“Bad Education operates with a smart, direct approach and a steady rhythm.”
by Ken Bakely
Roslyn School District, we are told at the start of Cory Finley’s Bad Education, has been ranked the fourth best public school system in the nation, and the singular focus of the administrators and school board is to get it to number one. The quest for recognition permeates every discussion, spoken or unspoken, in the film’s stifling, upper-middle-class suburban setting; the idea that they cannot be anything unless they feel they are everything. And it is in this context that Frank Tassone (Hugh Jackman), the affable superintendent, finds himself at the center of the largest embezzlement scandal in the history of the American public education system, in which he and assistant superintendent Pam Gluckin (Allison Janney), are gradually found to have led a conspiracy that defrauded the district of over $11 million in taxpayer money. The film, based on real events, is both a character study of Frank and an examination of the discovery of the crimes. Early on, we see his strategically worded, manipulative attempts to throw prying minds off the case as questions begin to arise. He appeals to Roslyn’s quest for first place, and reminds them that a scandal would ruin the district’s reputation with the community which passes its budget every year, and harm the Ivy League admissions numbers it pridefully touts. In so many words, Finley, and screenwriter Mike Makowsky have set the stage for the skillfully told story that follows: a look at how easily an environment teeming with rabid visions of achievement and aspiration could be so slickly operated with such little underlying merit.
It’s a complicated, twisting whirlwind of misdeeds, cover-ups, and eventually, desperate threats to keep things secret once it becomes clear that everything’s about to boil over. The first threads are pulled by Rachel (Geraldine Viswanathan), a student journalist who, when assigned to write a piece about a proposed skywalk for the high school, stumbles across strange invoices with seven-figure fees paid to consultants and contractors that no one has ever heard of. Despite all of its varied approaches – in examining both the scandal at large and the psyche of the man who is set to fall the farthest from its unraveling – Bad Education operates with a smart, direct approach and a steady rhythm. Finley is a propulsive filmmaker who pushes us through the plot with a bounding energy that never bores us, all while seeking to establish a full and complicated conception of the film’s main character. Jackman shines here, interpreting Frank Tassone as a capable man whose spectacularly brash lies and deceit, coupled with a caring and personable demeanor to a public which admires him so deeply, form a duo of traits that he has weaponized, without ever admitting – even to himself – that they form a tool which so effectively helps him keep his status. He doesn’t compartmentalize his role as an embezzler; it’s simply an extension of his position. The character’s misdeeds are staggering, but this is a movie about more than just the commission of white-collar crime. Jackman creates a portrait that seeks both the contrasts and connections between the parts of the whole that make up Frank.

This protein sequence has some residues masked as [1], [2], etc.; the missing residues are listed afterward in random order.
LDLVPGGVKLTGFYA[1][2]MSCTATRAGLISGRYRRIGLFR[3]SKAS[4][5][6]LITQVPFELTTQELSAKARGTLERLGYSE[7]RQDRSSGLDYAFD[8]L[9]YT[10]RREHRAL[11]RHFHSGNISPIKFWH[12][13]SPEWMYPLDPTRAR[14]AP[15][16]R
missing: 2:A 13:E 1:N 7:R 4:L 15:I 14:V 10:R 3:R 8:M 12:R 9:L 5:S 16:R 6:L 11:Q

The rest of the cast is also commendable. Janney’s Pam is both hilarious in the brazen nature of her crimes, and stunning to watch as everything begins to fall apart for the character. Viswanathan gives a sharp performance as Rachel, the young reporter who insistently probes at the inconsistencies she finds, even as her peers and school administrators alike try to dissuade her – with increasing pressure – from searching any further. Bad Education takes a wide-ranging view to its material, and even though there are times when it feels like the setup has been so extensive and so detailed that the denouement is somewhat more rushed or underdeveloped in comparison, it is a testament to the film’s strong performances and textured characterization that we are continually engaged. It’s always clear that Finley is building to something. He carefully explores the material and never lets his movie idly spin its wheels. With this blazing dramatization, he has crafted a study of the insular, obsessive culture of achieving status at all costs which overtook the people in power all throughout this scandal. It took little for Frank to convince them to look the other way (at least for a while), and it took even less of him to orchestrate the whole operation to begin with. To watch this tale unfold is undoubtedly entertaining on a surface level, but the film is also an acutely observational investigation of the people within.
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